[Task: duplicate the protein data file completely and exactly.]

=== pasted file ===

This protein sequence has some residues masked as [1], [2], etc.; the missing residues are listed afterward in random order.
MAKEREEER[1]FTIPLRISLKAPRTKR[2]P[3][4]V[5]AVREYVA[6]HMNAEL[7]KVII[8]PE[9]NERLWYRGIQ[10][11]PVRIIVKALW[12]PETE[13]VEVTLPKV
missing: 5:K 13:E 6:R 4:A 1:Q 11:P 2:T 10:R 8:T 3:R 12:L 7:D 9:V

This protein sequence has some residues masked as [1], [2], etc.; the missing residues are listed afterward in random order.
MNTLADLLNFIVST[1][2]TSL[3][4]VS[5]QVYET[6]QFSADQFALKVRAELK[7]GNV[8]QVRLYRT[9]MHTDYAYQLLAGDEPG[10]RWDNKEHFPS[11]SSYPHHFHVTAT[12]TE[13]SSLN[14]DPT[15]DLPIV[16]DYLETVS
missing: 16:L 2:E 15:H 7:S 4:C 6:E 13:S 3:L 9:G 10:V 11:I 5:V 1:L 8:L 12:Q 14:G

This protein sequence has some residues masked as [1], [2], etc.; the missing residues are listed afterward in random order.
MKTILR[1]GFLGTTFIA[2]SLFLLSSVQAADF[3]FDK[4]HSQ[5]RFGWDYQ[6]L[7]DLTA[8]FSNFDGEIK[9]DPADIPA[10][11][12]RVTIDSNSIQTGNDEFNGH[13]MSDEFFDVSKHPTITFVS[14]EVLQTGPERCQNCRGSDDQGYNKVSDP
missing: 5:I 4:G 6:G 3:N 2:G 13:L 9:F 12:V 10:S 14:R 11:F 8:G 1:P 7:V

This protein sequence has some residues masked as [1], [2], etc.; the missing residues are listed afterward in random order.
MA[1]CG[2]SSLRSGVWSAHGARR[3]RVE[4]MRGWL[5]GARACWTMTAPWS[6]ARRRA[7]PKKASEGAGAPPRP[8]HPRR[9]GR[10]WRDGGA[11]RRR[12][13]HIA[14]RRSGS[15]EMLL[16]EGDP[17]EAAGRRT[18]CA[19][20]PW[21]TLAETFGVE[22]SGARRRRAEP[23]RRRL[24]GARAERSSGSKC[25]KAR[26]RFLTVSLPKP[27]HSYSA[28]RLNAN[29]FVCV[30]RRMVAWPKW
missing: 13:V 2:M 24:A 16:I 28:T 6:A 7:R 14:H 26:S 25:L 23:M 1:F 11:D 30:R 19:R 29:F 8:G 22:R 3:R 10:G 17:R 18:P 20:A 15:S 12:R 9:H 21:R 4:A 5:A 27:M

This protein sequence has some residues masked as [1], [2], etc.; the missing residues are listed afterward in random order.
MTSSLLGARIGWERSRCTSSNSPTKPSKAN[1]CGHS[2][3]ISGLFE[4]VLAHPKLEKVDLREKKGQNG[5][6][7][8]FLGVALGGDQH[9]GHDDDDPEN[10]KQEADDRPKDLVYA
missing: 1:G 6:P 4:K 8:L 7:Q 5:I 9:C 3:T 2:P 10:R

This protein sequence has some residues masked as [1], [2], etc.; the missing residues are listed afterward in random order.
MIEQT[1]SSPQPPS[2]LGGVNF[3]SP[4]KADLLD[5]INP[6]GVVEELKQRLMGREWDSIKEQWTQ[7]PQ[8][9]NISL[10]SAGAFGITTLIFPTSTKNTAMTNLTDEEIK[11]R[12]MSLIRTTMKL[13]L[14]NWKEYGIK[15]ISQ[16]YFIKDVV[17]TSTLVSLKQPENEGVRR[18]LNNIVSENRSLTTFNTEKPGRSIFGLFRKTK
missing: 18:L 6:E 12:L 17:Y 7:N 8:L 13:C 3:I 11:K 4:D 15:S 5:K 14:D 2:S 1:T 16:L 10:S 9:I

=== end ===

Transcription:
This protein sequence has some residues masked as [1], [2], etc.; the missing residues are listed afterward in random order.
MAKEREEER[1]FTIPLRISLKAPRTKR[2]P[3][4]V[5]AVREYVA[6]HMNAEL[7]KVII[8]PE[9]NERLWYRGIQ[10][11]PVRIIVKALW[12]PETE[13]VEVTLPKV
missing: 5:K 13:E 6:R 4:A 1:Q 11:P 2:T 10:R 8:T 3:R 12:L 7:D 9:V

This protein sequence has some residues masked as [1], [2], etc.; the missing residues are listed afterward in random order.
MNTLADLLNFIVST[1][2]TSL[3][4]VS[5]QVYET[6]QFSADQFALKVRAELK[7]GNV[8]QVRLYRT[9]MHTDYAYQLLAGDEPG[10]RWDNKEHFPS[11]SSYPHHFHVTAT[12]TE[13]SSLN[14]DPT[15]DLPIV[16]DYLETVS
missing: 16:L 2:E 15:H 7:S 4:C 6:E 13:S 3:L 9:G 10:V 11:I 5:V 1:L 8:L 12:Q 14:G

This protein sequence has some residues masked as [1], [2], etc.; the missing residues are listed afterward in random order.
MKTILR[1]GFLGTTFIA[2]SLFLLSSVQAADF[3]FDK[4]HSQ[5]RFGWDYQ[6]L[7]DLTA[8]FSNFDGEIK[9]DPADIPA[10][11][12]RVTIDSNSIQTGNDEFNGH[13]MSDEFFDVSKHPTITFVS[14]EVLQTGPERCQNCRGSDDQGYNKVSDP
missing: 5:I 4:G 6:G 3:N 2:G 13:L 9:F 12:V 10:S 14:R 11:F 8:G 1:P 7:V

This protein sequence has some residues masked as [1], [2], etc.; the missing residues are listed afterward in random order.
MA[1]CG[2]SSLRSGVWSAHGARR[3]RVE[4]MRGWL[5]GARACWTMTAPWS[6]ARRRA[7]PKKASEGAGAPPRP[8]HPRR[9]GR[10]WRDGGA[11]RRR[12][13]HIA[14]RRSGS[15]EMLL[16]EGDP[17]EAAGRRT[18]CA[19][20]PW[21]TLAETFGVE[22]SGARRRRAEP[23]RRRL[24]GARAERSSGSKC[25]KAR[26]RFLTVSLPKP[27]HSYSA[28]RLNAN[29]FVCV[30]RRMVAWPKW
missing: 13:V 2:M 24:A 16:I 28:T 6:A 7:R 14:H 26:S 25:L 23:M 1:F 11:D 30:R 19:R 29:F 8:G 22:R 3:R 10:G 17:R 18:P 20:A 15:S 12:R 9:H 21:R 4:A 5:A 27:M

This protein sequence has some residues masked as [1], [2], etc.; the missing residues are listed afterward in random order.
MTSSLLGARIGWERSRCTSSNSPTKPSKAN[1]CGHS[2][3]ISGLFE[4]VLAHPKLEKVDLREKKGQNG[5][6][7][8]FLGVALGGDQH[9]GHDDDDPEN[10]KQEADDRPKDLVYA
missing: 1:G 6:P 4:K 8:L 7:Q 5:I 9:C 3:T 2:P 10:R

This protein sequence has some residues masked as [1], [2], etc.; the missing residues are listed afterward in random order.
MIEQT[1]SSPQPPS[2]LGGVNF[3]SP[4]KADLLD[5]INP[6]GVVEELKQRLMGREWDSIKEQWTQ[7]PQ[8][9]NISL[10]SAGAFGITTLIFPTSTKNTAMTNLTDEEIK[11]R[12]MSLIRTTMKL[13]L[14]NWKEYGIK[15]ISQ[16]YFIKDVV[17]TSTLVSLKQPENEGVRR[18]LNNIVSENRSLTTFNTEKPGRSIFGLFRKTK
missing: 18:L 6:E 12:L 17:Y 7:N 8:L 13:C 3:I 11:K 4:D 15:S 5:K 14:D 2:S 1:T 16:L 10:S 9:I